An ordinary holiness?

A painter accustomed to charting his own ageing,
lovely in his own unloveliness,
this teller of stories has chosen to show us something very simple:

an older father, tender, maybe a little anxious,
surrounded by the tools with which he gives life again
to once-living wood,
leaning on the wicker cot he has plaited
with intense attention
through these long nights of waiting,
incredulous of this daily miracle
of nourishment, contentment, affection;

a younger mother, his lately-arrived love
gifted to him so unexpectedly, so unwarranted,
she now marvels at her newest love,
gently warming his feet,
loosely cradling his rested body in soft fur,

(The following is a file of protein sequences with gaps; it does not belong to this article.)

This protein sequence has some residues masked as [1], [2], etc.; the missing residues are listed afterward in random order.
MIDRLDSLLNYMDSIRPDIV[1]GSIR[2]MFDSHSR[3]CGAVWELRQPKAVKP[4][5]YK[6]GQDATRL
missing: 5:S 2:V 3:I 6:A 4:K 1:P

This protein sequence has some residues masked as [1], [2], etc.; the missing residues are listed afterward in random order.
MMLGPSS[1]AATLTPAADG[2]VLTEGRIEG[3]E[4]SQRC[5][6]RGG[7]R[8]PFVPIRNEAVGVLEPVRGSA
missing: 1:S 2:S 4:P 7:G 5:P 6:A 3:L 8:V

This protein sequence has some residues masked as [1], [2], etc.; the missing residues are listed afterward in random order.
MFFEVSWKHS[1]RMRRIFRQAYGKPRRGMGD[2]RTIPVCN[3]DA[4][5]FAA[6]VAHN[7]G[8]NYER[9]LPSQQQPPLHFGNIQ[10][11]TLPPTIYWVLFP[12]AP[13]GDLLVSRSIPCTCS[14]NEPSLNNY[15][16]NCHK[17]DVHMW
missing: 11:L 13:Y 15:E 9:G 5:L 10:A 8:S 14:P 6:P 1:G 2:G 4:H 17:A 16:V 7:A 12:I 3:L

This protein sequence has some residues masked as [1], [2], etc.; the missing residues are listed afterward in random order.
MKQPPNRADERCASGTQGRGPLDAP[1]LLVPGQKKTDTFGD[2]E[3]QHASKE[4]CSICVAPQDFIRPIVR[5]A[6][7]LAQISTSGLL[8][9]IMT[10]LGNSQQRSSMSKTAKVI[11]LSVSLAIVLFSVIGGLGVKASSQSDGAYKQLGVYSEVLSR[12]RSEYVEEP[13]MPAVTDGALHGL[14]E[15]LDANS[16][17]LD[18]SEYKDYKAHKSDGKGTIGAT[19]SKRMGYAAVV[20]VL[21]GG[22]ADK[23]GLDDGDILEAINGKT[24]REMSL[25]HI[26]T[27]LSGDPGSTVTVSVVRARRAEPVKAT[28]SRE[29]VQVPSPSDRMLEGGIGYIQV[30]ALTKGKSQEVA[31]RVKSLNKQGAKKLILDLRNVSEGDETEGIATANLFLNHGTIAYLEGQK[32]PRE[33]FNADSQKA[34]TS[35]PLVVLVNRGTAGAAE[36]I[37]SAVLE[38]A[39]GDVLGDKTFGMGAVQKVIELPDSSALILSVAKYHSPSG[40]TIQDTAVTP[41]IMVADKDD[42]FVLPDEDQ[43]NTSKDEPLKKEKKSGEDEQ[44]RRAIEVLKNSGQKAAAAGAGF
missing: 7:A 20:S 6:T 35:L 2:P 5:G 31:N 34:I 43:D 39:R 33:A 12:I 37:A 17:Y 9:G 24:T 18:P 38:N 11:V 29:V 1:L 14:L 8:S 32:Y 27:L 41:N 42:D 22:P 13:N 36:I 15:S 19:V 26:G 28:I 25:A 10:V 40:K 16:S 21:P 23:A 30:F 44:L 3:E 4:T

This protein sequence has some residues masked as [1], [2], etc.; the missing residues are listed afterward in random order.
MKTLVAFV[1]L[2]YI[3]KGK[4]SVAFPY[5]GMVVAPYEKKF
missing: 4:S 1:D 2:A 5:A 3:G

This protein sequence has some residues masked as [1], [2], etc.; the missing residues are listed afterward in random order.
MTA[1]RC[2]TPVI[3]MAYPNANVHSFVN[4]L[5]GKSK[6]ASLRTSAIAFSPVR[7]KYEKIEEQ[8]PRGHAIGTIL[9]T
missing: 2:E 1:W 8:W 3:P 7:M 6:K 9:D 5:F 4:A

her remarkable hands so unexpectedly skilled
in this new role,
feeding and yet finding herself fed
by the presence of this Life.

Across the scene,
a gentle, diagonal light leaves dark corners
but only so that we may see more clearly
all that we need to see:

a mother, a father, a child,
a hunger satisfied,
a promise kept,
an uncomplicated contentment.


[Rembrandt van Rijn’s Holy Family of c.1633/34 from the collections of the Alte Pinakothek, Munich]

2 thoughts on “An ordinary holiness?

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